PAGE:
Saint Nicholas was a very real person who was born as the only child to wealthy parents around 270 A.D. in what is now Turkey. Upon the death of his parents while he was yet relatively young, he inherited a rather large sum of money. It is said that he was already a religious boy and that soon after the death of his parents, he dedicated his life to serving Jesus Christ.
He became very well known for his love of children and generosity to the poor. His method of giving was generally more in the form of throwing a bag of money into a window, or putting gold coins in the stockings of the needy as they hung out to dry.
There are many legends that go with the type of person St. Nicholas was. One of the better-documented accounts of his generosity tells of a family who was starving with no money for food much less money for a dowry so the father could marry off his three daughters. The father was considering sending at least the oldest out to earn money as a prostitute. When the young Nicholas heard of this, he went during the night to a window of the home and threw in a bag of gold coins. In the morning they found the gold; they now had money for food and a dowry as well. The daughter kept her honor.
Because there were two other sisters, the young Nicholas threw in two more bags of coins on two other occasions. By the third time, the father wanted to know whom the benefactor was and watched until finally he caught the lad after he threw the third bag of money. It is reported that Nicholas was very upset that someone knew of his acts of charity and made the father promise not to tell anyone who had helped his family.
Eventually he became the bishop of the church in Myra where he was known for more great acts of charity. One legend said that some children were captured by a group of pirates that threatened to take the children to be sold as slaves if some large amount of money was not given to them. This bishop is said to have gotten the money himself and given it to the pirates to save the children.
During this period of history, the Romans were still persecuting Christians with their infamous cruelties including throwing them to the lions, etc. Although the worst persecution of the Christians had just taken place about 250 A.D. under the reign of Decius Trajan, there had been relative peace in the later part of the century. But in 303 A.D., the last of the great Roman persecutions began. The Roman Emperor Diocletian was persuaded again to suppress the Christian religion. Those who would not give up following the Lord, Jesus Christ, and turn over their sacred books would be either killed or put in prison. Those who went to prison were cruelly tortured.
Many great men suffered and died in defense of their faith in Christ. St. Nicholas was among these bishops.
This part of Saint Nicholas is not legend, it is part of history. While he lived in a world where apostasy from Christianity was all around him, he stood for what he believed. Saint Nicholas was one of the few who survived Diocletian's torture chambers. This is where he gained his title Saint; for those who did survive were called "saints" by the people in honor of their great devotion to Jesus Christ.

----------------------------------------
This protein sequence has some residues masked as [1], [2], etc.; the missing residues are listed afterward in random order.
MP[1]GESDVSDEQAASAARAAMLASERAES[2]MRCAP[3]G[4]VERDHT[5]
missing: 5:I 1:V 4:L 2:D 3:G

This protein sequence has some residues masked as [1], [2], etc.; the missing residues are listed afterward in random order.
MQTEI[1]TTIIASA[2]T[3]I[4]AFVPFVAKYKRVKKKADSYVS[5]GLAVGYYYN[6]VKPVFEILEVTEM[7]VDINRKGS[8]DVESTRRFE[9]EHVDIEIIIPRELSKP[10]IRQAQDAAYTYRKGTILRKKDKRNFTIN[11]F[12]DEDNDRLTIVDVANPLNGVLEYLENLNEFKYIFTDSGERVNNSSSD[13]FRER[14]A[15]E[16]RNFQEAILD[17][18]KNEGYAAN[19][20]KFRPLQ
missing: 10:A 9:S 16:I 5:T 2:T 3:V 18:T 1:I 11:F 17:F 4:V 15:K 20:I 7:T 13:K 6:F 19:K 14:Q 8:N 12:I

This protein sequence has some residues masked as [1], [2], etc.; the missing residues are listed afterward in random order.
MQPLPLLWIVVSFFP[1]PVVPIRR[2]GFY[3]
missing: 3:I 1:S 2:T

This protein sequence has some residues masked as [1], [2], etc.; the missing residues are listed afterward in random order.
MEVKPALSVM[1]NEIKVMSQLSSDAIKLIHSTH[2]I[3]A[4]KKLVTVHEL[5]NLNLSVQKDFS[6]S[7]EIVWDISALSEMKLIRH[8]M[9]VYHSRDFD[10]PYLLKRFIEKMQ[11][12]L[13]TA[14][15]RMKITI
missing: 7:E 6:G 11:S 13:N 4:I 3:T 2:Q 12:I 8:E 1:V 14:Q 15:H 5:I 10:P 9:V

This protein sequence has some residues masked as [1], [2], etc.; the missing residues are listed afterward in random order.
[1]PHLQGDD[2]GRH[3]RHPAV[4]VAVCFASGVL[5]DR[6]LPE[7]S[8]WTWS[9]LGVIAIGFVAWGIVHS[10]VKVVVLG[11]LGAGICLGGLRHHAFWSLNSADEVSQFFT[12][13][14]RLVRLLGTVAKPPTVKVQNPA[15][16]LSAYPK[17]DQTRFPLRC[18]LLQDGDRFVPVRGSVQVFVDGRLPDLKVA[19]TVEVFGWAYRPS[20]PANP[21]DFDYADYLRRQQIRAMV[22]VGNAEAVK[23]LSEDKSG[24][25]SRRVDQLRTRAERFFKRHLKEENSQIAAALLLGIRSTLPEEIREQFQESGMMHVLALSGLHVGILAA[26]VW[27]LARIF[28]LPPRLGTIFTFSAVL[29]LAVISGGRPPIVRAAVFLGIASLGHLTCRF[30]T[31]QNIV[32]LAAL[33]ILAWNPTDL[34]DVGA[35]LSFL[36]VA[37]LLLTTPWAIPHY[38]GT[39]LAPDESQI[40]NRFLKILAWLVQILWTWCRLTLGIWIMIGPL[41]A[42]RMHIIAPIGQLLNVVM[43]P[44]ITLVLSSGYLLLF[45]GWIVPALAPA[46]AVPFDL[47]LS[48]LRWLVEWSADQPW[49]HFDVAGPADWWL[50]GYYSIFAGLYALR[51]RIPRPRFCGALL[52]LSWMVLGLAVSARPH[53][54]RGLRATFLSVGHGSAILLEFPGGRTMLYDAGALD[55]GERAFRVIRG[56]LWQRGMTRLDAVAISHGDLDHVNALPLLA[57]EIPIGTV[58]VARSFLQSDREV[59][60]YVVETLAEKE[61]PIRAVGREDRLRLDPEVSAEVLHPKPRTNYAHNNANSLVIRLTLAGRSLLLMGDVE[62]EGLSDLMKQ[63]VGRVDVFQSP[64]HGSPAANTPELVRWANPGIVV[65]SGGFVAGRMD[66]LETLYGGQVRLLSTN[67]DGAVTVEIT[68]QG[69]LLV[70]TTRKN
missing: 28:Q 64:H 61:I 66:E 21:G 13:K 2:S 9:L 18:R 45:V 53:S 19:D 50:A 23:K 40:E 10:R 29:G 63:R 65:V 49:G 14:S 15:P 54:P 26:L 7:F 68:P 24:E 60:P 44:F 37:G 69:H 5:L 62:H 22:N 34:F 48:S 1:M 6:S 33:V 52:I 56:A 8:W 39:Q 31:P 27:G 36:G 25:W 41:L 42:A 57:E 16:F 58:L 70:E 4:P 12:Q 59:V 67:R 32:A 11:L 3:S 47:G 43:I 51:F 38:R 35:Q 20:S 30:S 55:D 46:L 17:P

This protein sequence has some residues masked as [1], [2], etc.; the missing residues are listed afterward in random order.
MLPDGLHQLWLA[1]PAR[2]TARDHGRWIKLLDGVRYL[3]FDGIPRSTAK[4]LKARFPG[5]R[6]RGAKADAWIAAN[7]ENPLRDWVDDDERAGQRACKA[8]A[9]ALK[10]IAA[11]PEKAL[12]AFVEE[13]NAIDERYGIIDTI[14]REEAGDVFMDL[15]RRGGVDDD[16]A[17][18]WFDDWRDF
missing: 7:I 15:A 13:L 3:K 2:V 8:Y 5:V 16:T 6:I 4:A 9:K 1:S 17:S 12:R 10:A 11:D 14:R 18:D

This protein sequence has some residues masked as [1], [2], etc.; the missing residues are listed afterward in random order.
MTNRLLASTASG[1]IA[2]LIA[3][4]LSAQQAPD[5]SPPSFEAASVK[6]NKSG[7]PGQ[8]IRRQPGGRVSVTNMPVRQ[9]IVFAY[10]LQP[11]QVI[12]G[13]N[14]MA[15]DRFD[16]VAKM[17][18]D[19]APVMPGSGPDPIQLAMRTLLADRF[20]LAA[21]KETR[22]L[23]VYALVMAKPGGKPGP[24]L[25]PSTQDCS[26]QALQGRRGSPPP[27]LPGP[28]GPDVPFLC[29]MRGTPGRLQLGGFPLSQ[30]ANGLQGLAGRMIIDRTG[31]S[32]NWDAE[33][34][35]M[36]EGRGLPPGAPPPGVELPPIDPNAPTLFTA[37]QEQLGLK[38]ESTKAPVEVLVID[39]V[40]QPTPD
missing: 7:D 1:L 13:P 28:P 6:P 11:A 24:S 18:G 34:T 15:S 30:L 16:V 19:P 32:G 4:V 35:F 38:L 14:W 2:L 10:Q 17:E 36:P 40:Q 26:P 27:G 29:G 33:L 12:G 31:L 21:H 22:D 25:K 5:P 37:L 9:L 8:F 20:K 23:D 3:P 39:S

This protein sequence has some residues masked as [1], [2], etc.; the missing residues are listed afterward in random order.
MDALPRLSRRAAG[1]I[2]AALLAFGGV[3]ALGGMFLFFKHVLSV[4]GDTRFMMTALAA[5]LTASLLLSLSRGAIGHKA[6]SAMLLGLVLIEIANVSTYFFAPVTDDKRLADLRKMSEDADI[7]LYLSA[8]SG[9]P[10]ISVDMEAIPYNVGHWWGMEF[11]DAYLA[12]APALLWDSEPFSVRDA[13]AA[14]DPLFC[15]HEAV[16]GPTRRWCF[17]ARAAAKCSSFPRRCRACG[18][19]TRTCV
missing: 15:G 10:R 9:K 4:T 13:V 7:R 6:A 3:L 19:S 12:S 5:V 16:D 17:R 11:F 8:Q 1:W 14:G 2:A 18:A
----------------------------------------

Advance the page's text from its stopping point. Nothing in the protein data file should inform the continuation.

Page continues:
Saint Nicholas was freed when the new Emperor Constantine came to power. It is said that as he reentered Myra, the people flocked around him in his honor. He may have been beaten and tortured, but he was not broken. He went on to serve the people for many more years giving service and adding to the legends of his great goodness. To me this is a story of a man who did his best to serve his God and apply the principles taught by Jesus Christ. It is one that is worthy of being pasted down to our children.
In Germany Saint Nicholas is still called by that name, not Santa Claus. He is a priest with a normal sized body who wears a plain robe, without fur, that is not necessarily red. He has no magical powers or magical reindeer and elves -- he rides a donkey that he must coax along. Saint Nicholas day is December 6th, the day that the real Saint Nicholas died. On the night of the December 5th is when he leaves his presents and the children put their shoes by the door for him. Because this Saint Nicholas is more human, he doesn't come down the chimney nor can he put his finger to the side of his nose and go back up to the roof top. December 25th and 26th (they have two days for Christmas) is a time only for the celebration of the birth of Christ.
We have adopted many of these German customs. We tell our children about Saint Nicholas rather than Santa Claus and we celebrate his example on the 6th. I explain that it is the example and spirit of generosity that lives on. We try to give our children opportunities to play this secret role of giving to other families so that they too can feel of this spirit.
I believe that as Christians ourselves we should be promoting a Christian emphasis for the holiday. Statistics show that only 21% consider this a time to think about the birth of the Savior. For most people in America, Santa Claus is the only level celebrated. But even Santa Claus is a thread for these people back to Christianity. Perhaps we can spread the word of who this man was and help them understand that if the real Saint Nicholas were here to celebrate with us, he would tell us to look to the Son of God. I believe he would also be reminding us that we are celebrating a Holy Day and that this is the original meaning of the word Holiday.